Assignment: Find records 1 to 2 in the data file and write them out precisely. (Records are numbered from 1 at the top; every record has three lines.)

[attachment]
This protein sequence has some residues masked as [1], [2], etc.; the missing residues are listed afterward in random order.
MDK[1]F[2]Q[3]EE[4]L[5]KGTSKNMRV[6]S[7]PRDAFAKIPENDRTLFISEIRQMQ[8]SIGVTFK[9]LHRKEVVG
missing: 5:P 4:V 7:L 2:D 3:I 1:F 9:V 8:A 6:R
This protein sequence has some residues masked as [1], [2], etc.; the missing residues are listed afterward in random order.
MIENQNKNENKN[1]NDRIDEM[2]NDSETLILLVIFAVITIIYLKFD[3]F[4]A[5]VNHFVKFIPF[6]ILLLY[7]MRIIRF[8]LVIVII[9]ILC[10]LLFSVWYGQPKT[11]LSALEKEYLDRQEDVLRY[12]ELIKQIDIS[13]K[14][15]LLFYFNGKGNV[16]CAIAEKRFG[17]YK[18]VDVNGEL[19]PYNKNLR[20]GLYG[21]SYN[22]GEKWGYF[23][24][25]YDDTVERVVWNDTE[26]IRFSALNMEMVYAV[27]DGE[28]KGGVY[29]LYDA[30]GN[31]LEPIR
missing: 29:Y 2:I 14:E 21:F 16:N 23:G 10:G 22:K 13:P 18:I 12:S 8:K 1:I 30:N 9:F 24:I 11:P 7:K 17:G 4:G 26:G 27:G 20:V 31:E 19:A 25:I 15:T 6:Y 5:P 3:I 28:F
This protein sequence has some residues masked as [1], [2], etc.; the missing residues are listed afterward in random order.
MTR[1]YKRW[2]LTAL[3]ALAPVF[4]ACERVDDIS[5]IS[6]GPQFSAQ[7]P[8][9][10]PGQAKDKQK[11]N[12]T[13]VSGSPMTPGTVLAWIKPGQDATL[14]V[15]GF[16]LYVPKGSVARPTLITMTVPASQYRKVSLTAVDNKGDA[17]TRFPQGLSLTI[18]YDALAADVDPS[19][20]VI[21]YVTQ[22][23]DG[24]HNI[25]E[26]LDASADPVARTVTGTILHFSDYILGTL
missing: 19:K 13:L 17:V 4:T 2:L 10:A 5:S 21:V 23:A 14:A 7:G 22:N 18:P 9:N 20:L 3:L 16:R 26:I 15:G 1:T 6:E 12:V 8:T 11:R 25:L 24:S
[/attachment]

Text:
This protein sequence has some residues masked as [1], [2], etc.; the missing residues are listed afterward in random order.
MDK[1]F[2]Q[3]EE[4]L[5]KGTSKNMRV[6]S[7]PRDAFAKIPENDRTLFISEIRQMQ[8]SIGVTFK[9]LHRKEVVG
missing: 5:P 4:V 7:L 2:D 3:I 1:F 9:V 8:A 6:R
This protein sequence has some residues masked as [1], [2], etc.; the missing residues are listed afterward in random order.
MIENQNKNENKN[1]NDRIDEM[2]NDSETLILLVIFAVITIIYLKFD[3]F[4]A[5]VNHFVKFIPF[6]ILLLY[7]MRIIRF[8]LVIVII[9]ILC[10]LLFSVWYGQPKT[11]LSALEKEYLDRQEDVLRY[12]ELIKQIDIS[13]K[14][15]LLFYFNGKGNV[16]CAIAEKRFG[17]YK[18]VDVNGEL[19]PYNKNLR[20]GLYG[21]SYN[22]GEKWGYF[23][24][25]YDDTVERVVWNDTE[26]IRFSALNMEMVYAV[27]DGE[28]KGGVY[29]LYDA[30]GN[31]LEPIR
missing: 29:Y 2:I 14:E 21:F 16:N 23:G 10:G 22:K 13:P 18:I 12:S 8:K 1:I 30:N 9:F 24:I 11:P 7:K 17:G 4:G 26:G 27:G 20:V 31:E 19:A 25:I 15:T 6:Y 5:P 3:I 28:F